avoid estimating a gradient.
Data Types: char
 string
 function_handle
x0
— Initial pointInitial point, specified as a real vector or real array. Solvers use the number of elements in
x0
and the size of x0
to determine the number
and size of variables that fun
accepts.
Example: x0 = [1,2,3,4]
Data Types: double
A
— Linear inequality constraintsLinear inequality constraints, specified as a real matrix. A
is
an M
byN
matrix, where M
is
the number of inequalities, and N
is the number
of variables (number of elements in x0
). For
large problems, pass A
as a sparse matrix.
A
encodes the M
linear
inequalities
A*x <= b
,
where x
is the column vector of N
variables x(:)
,
and b
is a column vector with M
elements.
For example, consider these inequalities:
x_{1} + 2x_{2} ≤
10
3x_{1} +
4x_{2} ≤ 20
5x_{1} +
6x_{2} ≤ 30,
Specify the inequalities by entering the following constraints.
A = [1,2;3,4;5,6]; b = [10;20;30];
Example: To specify that the x components sum to 1 or less, use A =
ones(1,N)
and b = 1
.
Data Types: double
b
— Linear inequality constraintsLinear inequality constraints, specified as a real vector. b
is
an M
element vector related to the A
matrix.
If you pass b
as a row vector, solvers internally
convert b
to the column vector b(:)
.
For large problems, pass b
as a sparse vector.
b
encodes the M
linear
inequalities
A*x <= b
,
where x
is the column vector of N
variables x(:)
,
and A
is a matrix of size M
byN
.
For example, consider these inequalities:
x_{1}
+ 2x_{2} ≤
10
3x_{1}
+ 4x_{2} ≤
20
5x_{1}
+ 6x_{2} ≤
30.
Specify the inequalities by entering the following constraints.
A = [1,2;3,4;5,6]; b = [10;20;30];
Example: To specify that the x components sum to 1 or less, use A =
ones(1,N)
and b = 1
.
Data Types: double
Aeq
— Linear equality constraintsLinear equality constraints, specified as a real matrix. Aeq
is
an Me
byN
matrix, where Me
is
the number of equalities, and N
is the number of
variables (number of elements in x0
). For large
problems, pass Aeq
as a sparse matrix.
Aeq
encodes the Me
linear
equalities
Aeq*x = beq
,
where x
is the column vector of N
variables x(:)
,
and beq
is a column vector with Me
elements.
For example, consider these inequalities:
x_{1} + 2x_{2} +
3x_{3} = 10
2x_{1} +
4x_{2} + x_{3} =
20,
Specify the inequalities by entering the following constraints.
Aeq = [1,2,3;2,4,1]; beq = [10;20];
Example: To specify that the x components sum to 1, use Aeq = ones(1,N)
and
beq = 1
.
Data Types: double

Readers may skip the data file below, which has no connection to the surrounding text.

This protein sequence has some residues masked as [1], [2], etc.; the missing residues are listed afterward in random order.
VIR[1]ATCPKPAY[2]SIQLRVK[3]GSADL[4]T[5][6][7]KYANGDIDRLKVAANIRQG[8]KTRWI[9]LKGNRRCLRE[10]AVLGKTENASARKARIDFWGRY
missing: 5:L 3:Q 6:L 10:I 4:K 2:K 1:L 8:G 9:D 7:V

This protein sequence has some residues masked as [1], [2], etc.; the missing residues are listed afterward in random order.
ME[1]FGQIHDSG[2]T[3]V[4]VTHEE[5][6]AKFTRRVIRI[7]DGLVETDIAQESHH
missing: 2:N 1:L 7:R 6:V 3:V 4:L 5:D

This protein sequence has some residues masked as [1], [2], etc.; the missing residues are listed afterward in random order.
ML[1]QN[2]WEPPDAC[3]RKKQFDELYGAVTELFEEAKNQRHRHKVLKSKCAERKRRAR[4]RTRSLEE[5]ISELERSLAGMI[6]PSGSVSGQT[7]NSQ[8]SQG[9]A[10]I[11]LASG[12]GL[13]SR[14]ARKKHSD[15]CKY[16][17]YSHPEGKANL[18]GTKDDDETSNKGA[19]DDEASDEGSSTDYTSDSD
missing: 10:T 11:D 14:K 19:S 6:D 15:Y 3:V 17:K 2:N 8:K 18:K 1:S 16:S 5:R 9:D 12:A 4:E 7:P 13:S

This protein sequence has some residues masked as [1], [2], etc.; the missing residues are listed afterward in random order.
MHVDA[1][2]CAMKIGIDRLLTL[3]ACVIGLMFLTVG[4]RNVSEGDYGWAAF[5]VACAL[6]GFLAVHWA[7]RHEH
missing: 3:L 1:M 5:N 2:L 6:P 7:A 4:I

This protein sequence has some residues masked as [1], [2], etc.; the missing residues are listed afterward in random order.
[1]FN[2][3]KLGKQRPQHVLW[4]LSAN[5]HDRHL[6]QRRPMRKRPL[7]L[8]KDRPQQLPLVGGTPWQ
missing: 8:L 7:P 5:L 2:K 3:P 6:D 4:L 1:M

beq
— Linear equality constraintsLinear equality constraints, specified as a real vector. beq
is
an Me
element vector related to the Aeq
matrix.
If you pass beq
as a row vector, solvers internally
convert beq
to the column vector beq(:)
.
For large problems, pass beq
as a sparse vector.
beq
encodes the Me
linear
equalities
Aeq*x = beq
,
where x
is the column vector of N
variables
x(:)
, and Aeq
is a matrix of size
Me
byN
.
For example, consider these equalities:
x_{1}
+ 2x_{2} +
3x_{3} =
10
2x_{1}
+ 4x_{2} +
x_{3} =
20.
Specify the equalities by entering the following constraints.
Aeq = [1,2,3;2,4,1]; beq = [10;20];
Example: To specify that the x components sum to 1, use Aeq = ones(1,N)
and
beq = 1
.
Data Types: double
lb
— Lower boundsLower bounds, specified as a real vector or real array. If the number of elements in
x0
is equal to the number of elements in lb
,
then lb
specifies that
x(i) >= lb(i)
for all i
.
If numel(lb) < numel(x0)
, then lb
specifies
that
x(i) >= lb(i)
for 1 <=
i <= numel(lb)
.
If lb
has fewer elements than x0
, solvers issue a
warning.
Example: To specify that all x components are positive, use lb =
zeros(size(x0))
.
Data Types: double
ub
— Upper boundsUpper bounds, specified as a real vector or real array. If the number of elements in
x0
is equal to the number of elements in ub
,
then ub
specifies that
x(i) <= ub(i)
for all i
.
If numel(ub) < numel(x0)
, then ub
specifies
that
x(i) <= ub(i)
for 1 <=
i <= numel(ub)
.
If ub
has fewer elements than x0
, solvers issue
a warning.
Example: To specify that all x components are less than 1, use ub =
ones(size(x0))
.
Data Types: double
nonlcon
— Nonlinear constraintsNonlinear constraints, specified as a function handle or function name. nonlcon
is a function that accepts a vector or array x
and returns two arrays, c(x)
and ceq(x)
.
c(x)
is the array of nonlinear inequality constraints at x
. fminimax